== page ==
• Partial Hospitalization Program (PHP) – Partial-hospitalization programs allow patients to stay at nearby housing, but not at their actual treatment facility. This means that patients have structure and independence during their treatment.

Rehab will include group therapy, individualized counseling, and a customized package of supplemental modalities based on the patient’s care needs and conditions. Patients who abuse prescription drugs usually start by taking them for a legitimate medical condition, so it’s very important that treatment address the condition for which they’re medicated as well. Aftercare plans should include insights regarding how to manage these conditions without the primary use of prescriptions, as well as information regarding addiction-trained therapists and support groups in the patient’s specific area. They should also include behavioral coping techniques to help patients avoid relapse in high-pressure situations.

Opioids: The Leading Driver of Prescription Drug Addiction

Whenever we talk about prescription drug addiction, there’s a good chance that opioid painkillers will factor prominently in the conversation. This is because these drugs are the most commonly abused, and deadliest, type of prescription medication. The Centers for Disease Control and Prevention (CDC) reports that there were over 72,000 drug overdose deaths, more than 49,000 of which were directly related to opioids, according to data from the National Institute on Drug Abuse. While the illicit opioid heroin was present in many of these deaths, the uptick was driven primarily by prescription painkillers. The synthetic opioid fentanyl (Actiq®, Duragesic®, Fentora®, Abstral®, Onsolis®) has been one of the most active drivers of opioid-related deaths. In the last five years, deaths from fentanyl have increased over 500 percent.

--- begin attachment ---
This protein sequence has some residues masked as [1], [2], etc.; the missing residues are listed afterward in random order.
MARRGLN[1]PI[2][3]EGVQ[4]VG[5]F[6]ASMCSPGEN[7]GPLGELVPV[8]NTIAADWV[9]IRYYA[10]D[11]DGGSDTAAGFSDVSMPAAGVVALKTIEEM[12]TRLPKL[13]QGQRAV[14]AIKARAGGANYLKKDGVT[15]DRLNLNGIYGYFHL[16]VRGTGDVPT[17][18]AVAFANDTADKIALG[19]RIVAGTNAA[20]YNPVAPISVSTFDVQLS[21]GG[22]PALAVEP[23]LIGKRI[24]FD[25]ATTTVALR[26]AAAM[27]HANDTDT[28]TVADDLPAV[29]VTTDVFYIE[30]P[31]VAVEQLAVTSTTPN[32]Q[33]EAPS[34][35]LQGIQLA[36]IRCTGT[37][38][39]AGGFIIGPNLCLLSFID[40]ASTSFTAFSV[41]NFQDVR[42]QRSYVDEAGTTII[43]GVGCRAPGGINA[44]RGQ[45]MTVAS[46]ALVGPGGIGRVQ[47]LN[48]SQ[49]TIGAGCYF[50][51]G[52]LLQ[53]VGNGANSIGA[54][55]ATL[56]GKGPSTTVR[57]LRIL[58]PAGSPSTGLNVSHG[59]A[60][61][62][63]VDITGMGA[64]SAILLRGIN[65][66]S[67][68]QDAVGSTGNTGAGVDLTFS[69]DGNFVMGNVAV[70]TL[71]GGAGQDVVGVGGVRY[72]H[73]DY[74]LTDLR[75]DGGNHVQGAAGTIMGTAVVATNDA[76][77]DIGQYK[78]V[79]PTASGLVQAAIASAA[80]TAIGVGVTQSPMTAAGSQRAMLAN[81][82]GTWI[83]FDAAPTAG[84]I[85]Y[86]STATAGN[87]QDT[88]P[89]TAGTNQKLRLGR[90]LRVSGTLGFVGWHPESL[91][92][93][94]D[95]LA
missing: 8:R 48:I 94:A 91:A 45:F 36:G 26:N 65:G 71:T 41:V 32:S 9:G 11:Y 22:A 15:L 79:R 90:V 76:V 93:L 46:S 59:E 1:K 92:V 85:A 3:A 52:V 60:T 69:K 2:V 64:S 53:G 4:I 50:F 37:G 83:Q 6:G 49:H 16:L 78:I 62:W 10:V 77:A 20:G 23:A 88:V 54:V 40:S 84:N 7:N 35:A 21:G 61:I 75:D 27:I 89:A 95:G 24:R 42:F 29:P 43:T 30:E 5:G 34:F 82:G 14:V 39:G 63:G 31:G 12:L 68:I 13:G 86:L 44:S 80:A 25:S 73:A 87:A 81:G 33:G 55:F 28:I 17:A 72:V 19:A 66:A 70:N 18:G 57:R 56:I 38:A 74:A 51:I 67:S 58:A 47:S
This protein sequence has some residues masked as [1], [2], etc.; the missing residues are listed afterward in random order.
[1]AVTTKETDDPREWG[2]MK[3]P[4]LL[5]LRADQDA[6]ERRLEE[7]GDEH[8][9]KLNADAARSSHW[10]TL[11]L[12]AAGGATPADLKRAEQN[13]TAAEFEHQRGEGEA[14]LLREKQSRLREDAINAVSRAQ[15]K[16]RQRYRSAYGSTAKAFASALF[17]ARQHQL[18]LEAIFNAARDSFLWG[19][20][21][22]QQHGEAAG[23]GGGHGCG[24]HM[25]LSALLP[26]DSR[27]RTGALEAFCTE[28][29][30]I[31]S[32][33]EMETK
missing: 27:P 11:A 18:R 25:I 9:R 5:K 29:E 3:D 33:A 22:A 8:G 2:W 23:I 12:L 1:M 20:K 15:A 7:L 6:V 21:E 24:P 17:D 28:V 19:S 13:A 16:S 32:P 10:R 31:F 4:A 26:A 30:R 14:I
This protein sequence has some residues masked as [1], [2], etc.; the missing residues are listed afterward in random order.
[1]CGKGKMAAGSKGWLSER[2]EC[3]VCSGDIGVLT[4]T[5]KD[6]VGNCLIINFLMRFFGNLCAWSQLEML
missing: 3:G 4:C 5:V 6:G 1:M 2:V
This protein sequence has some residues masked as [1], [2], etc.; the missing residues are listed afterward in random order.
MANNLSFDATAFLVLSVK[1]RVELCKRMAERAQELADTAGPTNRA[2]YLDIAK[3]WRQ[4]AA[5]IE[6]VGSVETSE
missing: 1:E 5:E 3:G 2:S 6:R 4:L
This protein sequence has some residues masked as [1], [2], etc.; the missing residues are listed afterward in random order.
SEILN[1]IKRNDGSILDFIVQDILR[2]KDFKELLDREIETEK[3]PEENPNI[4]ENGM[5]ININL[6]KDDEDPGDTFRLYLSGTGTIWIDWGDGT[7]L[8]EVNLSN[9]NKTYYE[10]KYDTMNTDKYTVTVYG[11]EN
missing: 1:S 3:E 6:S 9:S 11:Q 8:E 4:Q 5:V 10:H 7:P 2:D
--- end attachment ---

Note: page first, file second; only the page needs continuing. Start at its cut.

Other types of opioid painkillers that are driving the need for prescription drug treatment include but are not limited to:

  • Hydrocodone (Vicodin®)
  • Oxycodone (OxyContin®)
  • Oxymorphone (Darvon®)
  • Hydromorphone (Dilaudid®)
  • Meperidine (Demerol®)
  • Diphenoxylate (Lomotil®)
  • Morphine Sulfate
  • Codeine (Available in generic form)

Other kinds of opioid painkillers include methadone (Dolophine®, Methadose®) and branded prescription morphine (Kadian®, MS Contin®, Morphabond®).

Opioid painkillers work by binding to the brain, spinal cord, and other areas of the body and immediately producing feelings of euphoria, providing relief from severe pain-related conditions. They are meant for temporary use in extreme pain-related conditions and should be monitored closely by the prescribing healthcare professional. Prescription painkillers are commonly used in cancer-related pain, post-surgical recovery, and various types of severe pain-related conditions. They are not recommended for the long-term treatment of mild chronic pain issues.

Benzodiazepines: A Dangerous and Lesser-Discussed Addiction Issue

Right behind opioid painkillers in their prevalence among drug-related overdose fatalities are benzodiazepines. These drugs are central nervous system (CNS) depressants that dangerously slow heart rate and respiratory functions. Central nervous system depressants are commonly used to treat anxiety and other associated conditions. Many patients who need rehab treatment for benzodiazepines or CNS depressants will need dual-diagnosis treatment to address the underlying emotional issue that initially caused them to start using the drug.